When Michigan decided to end its film incentive program in 2015, many felt that the state’s rich with movie-making culture was lost. The Great Lake state axed the $50 million incentive budget as the economy still recovered from the financial crisis even as big budget films like the Transformers series filmed largely in the state in recent years. The effects of the cut were already felt as “Detroit,” a film that chronicles riots in the city in the 1960s, shot largely out of state. While the elimination of the program largely halted major production in the state, the Michigan Film & Digital Media Office (MFDMO) remained in operation and has continued providing service to filmmakers in the state.
MFDMO Launches Detriot Film Initiative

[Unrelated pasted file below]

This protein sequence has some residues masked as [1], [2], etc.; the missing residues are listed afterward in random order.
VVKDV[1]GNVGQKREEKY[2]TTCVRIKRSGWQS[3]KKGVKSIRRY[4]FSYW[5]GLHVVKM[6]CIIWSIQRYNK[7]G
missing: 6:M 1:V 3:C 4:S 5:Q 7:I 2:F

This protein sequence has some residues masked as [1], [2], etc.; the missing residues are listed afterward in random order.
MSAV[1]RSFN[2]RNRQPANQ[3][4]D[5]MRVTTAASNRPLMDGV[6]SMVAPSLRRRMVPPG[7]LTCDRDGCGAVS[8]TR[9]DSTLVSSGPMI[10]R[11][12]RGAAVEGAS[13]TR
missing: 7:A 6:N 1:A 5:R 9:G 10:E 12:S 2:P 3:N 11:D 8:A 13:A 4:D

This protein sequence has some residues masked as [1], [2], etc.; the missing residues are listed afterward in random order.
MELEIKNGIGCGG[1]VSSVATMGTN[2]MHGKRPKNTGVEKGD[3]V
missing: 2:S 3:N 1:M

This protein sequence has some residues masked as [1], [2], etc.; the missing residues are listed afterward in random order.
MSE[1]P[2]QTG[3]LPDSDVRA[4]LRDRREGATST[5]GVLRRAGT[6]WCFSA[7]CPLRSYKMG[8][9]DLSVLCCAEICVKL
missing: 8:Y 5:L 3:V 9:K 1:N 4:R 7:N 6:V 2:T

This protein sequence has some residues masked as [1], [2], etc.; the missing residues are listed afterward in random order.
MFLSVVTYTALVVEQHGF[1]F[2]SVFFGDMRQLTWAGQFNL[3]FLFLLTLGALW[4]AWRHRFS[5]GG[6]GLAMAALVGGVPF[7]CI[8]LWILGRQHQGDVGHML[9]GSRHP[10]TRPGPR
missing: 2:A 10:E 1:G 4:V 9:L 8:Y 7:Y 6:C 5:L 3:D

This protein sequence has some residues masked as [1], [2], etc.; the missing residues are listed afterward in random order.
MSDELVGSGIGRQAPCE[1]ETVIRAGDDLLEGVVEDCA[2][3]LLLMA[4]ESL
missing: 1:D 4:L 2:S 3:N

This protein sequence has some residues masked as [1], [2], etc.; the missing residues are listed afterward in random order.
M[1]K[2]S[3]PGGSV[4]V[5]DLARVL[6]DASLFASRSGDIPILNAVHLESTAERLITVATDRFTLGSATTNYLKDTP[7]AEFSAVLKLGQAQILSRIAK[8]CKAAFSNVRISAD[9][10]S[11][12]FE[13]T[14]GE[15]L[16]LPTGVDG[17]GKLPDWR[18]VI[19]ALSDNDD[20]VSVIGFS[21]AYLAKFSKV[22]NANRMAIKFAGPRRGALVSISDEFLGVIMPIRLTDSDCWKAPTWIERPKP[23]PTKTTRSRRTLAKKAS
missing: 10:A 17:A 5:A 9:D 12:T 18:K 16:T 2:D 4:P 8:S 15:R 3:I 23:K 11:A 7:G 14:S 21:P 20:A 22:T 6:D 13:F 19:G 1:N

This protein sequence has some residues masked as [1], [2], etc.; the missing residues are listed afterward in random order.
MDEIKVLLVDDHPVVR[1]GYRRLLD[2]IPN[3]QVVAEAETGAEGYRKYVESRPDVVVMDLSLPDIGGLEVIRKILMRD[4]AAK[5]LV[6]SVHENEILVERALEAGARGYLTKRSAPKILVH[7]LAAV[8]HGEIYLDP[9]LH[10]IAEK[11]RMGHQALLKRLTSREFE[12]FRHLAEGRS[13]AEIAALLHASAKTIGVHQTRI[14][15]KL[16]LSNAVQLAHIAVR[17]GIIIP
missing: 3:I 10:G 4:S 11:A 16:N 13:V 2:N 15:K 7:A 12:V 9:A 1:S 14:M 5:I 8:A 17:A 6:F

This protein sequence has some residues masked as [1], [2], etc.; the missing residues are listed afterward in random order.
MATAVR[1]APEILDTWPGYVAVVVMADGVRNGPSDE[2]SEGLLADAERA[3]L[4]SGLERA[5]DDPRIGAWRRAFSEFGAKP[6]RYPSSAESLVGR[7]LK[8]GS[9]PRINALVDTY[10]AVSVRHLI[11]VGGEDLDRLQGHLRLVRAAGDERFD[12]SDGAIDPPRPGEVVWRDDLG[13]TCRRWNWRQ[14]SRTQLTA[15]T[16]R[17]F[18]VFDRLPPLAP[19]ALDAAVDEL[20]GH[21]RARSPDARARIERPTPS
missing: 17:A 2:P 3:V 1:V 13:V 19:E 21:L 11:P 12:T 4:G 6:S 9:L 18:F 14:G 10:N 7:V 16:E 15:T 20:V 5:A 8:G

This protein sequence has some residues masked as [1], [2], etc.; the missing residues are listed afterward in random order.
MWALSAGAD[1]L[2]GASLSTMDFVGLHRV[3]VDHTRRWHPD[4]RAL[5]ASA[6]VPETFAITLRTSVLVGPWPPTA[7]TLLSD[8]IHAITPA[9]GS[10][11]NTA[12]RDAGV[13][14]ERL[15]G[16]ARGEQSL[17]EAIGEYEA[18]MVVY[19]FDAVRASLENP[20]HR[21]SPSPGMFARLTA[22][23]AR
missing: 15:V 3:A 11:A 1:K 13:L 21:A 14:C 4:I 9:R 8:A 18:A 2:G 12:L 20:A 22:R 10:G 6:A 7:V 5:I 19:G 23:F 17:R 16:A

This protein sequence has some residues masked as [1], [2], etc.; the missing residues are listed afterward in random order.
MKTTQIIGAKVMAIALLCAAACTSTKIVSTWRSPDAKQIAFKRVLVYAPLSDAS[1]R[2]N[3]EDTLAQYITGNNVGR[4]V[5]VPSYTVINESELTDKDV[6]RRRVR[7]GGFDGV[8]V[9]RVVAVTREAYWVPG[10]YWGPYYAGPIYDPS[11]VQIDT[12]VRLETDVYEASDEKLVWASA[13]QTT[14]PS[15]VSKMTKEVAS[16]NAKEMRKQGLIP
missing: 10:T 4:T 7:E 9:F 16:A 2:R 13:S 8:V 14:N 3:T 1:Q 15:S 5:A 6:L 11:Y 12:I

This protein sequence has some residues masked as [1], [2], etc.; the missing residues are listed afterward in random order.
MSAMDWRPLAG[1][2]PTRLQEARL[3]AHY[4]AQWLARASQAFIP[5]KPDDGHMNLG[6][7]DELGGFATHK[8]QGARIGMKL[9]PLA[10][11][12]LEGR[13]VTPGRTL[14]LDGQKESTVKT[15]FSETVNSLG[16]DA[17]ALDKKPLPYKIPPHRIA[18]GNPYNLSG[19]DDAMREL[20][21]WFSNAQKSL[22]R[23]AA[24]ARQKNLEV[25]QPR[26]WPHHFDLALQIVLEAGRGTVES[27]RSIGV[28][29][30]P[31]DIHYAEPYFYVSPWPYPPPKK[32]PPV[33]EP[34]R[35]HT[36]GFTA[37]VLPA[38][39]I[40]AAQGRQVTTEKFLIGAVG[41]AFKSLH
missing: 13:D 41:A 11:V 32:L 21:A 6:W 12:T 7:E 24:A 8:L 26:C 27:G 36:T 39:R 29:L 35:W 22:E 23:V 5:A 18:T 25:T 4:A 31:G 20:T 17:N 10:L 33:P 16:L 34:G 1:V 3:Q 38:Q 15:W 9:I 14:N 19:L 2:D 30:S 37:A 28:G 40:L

Along with the Detroit Film Office, the MFDMO launched the Detroit Film Initiative to continue attracting production to the state and specifically the city of Detroit. The joint effort provides a discount program from a database of local businesses largely to benefit the production of the Comedy Central series “Detroiters” which renewed for a second season in early 2017. The privately funded program provides discounts for production filming at least 75% of shooting days in Detroit along with hiring local crew. Local job creation is one of the goals of the initiative and the first season of “Detroiters” reportedly created over 200 jobs for locals. The Detroit Film Office and the MFDMO sell the program through Detroit’s low costs compared to more expense locations like New York, California and elsewhere. The local success of “Detroiters” brings renewed optimism about the state of film production in Michigan.